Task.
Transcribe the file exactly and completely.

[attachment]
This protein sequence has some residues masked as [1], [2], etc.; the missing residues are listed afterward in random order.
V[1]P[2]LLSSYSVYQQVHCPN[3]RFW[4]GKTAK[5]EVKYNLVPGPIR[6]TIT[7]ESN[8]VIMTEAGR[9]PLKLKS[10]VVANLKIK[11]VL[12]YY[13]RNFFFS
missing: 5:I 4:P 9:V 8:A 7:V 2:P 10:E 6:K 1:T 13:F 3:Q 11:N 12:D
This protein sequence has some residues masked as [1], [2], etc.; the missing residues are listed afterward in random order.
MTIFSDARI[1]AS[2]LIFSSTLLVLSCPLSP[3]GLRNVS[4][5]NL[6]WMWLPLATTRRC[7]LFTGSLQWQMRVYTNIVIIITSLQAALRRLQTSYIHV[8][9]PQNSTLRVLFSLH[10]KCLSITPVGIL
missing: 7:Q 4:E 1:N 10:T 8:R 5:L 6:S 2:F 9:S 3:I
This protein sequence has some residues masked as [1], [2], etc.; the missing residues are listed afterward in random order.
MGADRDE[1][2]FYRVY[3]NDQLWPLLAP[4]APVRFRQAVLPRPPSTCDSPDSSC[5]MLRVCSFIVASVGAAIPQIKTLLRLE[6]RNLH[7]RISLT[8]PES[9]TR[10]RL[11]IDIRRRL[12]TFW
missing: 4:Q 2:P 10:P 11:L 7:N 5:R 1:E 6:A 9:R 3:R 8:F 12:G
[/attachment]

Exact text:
This protein sequence has some residues masked as [1], [2], etc.; the missing residues are listed afterward in random order.
V[1]P[2]LLSSYSVYQQVHCPN[3]RFW[4]GKTAK[5]EVKYNLVPGPIR[6]TIT[7]ESN[8]VIMTEAGR[9]PLKLKS[10]VVANLKIK[11]VL[12]YY[13]RNFFFS
missing: 5:I 4:P 9:V 8:A 7:V 2:P 10:E 6:K 1:T 13:F 3:Q 11:N 12:D
This protein sequence has some residues masked as [1], [2], etc.; the missing residues are listed afterward in random order.
MTIFSDARI[1]AS[2]LIFSSTLLVLSCPLSP[3]GLRNVS[4][5]NL[6]WMWLPLATTRRC[7]LFTGSLQWQMRVYTNIVIIITSLQAALRRLQTSYIHV[8][9]PQNSTLRVLFSLH[10]KCLSITPVGIL
missing: 7:Q 4:E 1:N 10:T 8:R 5:L 6:S 2:F 9:S 3:I
This protein sequence has some residues masked as [1], [2], etc.; the missing residues are listed afterward in random order.
MGADRDE[1][2]FYRVY[3]NDQLWPLLAP[4]APVRFRQAVLPRPPSTCDSPDSSC[5]MLRVCSFIVASVGAAIPQIKTLLRLE[6]RNLH[7]RISLT[8]PES[9]TR[10]RL[11]IDIRRRL[12]TFW
missing: 4:Q 2:P 10:P 11:L 7:N 5:R 1:E 6:A 9:R 3:R 8:F 12:G